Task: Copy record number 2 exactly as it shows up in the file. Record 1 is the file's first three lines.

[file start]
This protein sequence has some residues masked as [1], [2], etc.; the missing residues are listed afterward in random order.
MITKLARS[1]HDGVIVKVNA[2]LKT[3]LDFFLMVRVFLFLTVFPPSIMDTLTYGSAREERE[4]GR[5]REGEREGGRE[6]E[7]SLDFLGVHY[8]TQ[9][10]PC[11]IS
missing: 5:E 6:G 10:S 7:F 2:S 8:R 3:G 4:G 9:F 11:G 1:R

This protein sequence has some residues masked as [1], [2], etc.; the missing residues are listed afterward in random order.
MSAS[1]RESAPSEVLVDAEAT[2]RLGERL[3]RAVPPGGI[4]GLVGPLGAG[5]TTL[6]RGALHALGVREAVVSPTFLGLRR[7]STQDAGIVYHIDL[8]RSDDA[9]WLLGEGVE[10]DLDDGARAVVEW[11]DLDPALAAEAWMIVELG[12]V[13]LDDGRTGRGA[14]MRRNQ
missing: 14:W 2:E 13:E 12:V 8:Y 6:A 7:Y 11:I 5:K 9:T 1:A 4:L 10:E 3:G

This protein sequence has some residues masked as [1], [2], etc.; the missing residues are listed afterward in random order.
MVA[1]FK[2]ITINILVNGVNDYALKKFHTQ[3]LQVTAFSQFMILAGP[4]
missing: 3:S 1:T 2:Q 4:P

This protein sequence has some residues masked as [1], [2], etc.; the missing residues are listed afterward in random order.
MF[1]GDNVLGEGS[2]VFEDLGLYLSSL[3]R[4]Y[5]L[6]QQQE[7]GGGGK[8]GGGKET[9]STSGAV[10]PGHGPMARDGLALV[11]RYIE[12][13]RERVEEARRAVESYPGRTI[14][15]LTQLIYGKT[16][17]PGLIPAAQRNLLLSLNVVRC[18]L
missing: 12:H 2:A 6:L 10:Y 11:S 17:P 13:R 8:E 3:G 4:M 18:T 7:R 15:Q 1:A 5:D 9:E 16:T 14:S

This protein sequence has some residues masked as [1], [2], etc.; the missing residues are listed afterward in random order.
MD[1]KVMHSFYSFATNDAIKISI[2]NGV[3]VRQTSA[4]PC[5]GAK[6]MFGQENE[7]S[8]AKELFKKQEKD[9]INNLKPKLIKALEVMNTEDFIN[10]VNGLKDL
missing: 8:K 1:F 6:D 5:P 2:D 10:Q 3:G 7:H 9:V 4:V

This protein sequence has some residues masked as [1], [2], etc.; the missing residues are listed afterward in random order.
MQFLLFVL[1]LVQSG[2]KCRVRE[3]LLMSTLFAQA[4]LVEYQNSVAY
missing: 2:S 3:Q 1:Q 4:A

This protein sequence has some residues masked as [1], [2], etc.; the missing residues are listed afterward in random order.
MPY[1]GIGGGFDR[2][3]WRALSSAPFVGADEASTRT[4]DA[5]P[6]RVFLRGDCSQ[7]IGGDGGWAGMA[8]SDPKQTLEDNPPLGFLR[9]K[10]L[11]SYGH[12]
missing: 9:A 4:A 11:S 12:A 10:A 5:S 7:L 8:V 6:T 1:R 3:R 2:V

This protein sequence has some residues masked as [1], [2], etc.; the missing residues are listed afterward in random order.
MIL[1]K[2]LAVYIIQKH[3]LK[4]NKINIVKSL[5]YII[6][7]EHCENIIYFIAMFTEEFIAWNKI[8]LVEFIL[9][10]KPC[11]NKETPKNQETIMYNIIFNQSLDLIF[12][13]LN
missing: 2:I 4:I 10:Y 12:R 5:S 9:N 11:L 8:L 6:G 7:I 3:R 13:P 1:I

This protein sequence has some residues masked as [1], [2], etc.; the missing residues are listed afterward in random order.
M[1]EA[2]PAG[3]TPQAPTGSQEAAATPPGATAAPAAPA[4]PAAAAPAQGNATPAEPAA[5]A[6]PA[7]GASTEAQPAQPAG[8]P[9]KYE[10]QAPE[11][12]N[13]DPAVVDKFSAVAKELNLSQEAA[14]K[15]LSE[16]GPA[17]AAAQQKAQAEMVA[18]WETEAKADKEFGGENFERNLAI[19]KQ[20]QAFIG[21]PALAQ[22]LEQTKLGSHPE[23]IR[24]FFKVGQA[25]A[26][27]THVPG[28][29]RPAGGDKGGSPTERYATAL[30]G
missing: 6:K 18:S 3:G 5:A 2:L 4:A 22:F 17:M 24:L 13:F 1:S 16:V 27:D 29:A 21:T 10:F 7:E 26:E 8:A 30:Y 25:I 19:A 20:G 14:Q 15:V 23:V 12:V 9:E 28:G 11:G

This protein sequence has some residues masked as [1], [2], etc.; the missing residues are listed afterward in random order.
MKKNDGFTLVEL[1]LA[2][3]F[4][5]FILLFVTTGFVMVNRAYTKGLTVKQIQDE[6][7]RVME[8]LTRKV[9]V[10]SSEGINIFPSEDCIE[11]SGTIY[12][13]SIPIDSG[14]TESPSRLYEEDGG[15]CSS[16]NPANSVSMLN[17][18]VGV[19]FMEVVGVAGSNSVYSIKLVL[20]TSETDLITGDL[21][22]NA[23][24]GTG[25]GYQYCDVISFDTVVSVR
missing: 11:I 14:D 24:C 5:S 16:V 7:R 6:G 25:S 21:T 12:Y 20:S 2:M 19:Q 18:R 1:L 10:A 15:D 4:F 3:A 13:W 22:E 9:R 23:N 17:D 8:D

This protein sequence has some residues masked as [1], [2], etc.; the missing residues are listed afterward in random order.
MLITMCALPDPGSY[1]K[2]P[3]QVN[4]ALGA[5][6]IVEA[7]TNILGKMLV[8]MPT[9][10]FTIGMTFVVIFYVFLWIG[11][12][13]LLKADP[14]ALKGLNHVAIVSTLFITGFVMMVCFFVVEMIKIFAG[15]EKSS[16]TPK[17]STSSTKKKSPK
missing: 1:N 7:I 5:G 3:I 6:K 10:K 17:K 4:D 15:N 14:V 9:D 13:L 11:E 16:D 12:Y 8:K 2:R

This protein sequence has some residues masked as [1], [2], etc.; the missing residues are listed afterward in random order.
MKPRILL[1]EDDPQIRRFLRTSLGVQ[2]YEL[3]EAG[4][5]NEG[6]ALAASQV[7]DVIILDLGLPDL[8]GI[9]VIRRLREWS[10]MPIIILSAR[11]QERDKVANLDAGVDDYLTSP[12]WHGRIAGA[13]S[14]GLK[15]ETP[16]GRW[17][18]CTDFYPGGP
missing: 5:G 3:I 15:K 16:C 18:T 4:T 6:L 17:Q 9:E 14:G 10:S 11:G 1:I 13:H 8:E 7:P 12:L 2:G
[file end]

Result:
This protein sequence has some residues masked as [1], [2], etc.; the missing residues are listed afterward in random order.
MSAS[1]RESAPSEVLVDAEAT[2]RLGERL[3]RAVPPGGI[4]GLVGPLGAG[5]TTL[6]RGALHALGVREAVVSPTFLGLRR[7]STQDAGIVYHIDL[8]RSDDA[9]WLLGEGVE[10]DLDDGARAVVEW[11]DLDPALAAEAWMIVELG[12]V[13]LDDGRTGRGA[14]MRRNQ
missing: 14:W 2:E 13:E 12:V 8:Y 6:A 7:Y 11:I 5:K 9:T 1:A 4:L 10:E 3:G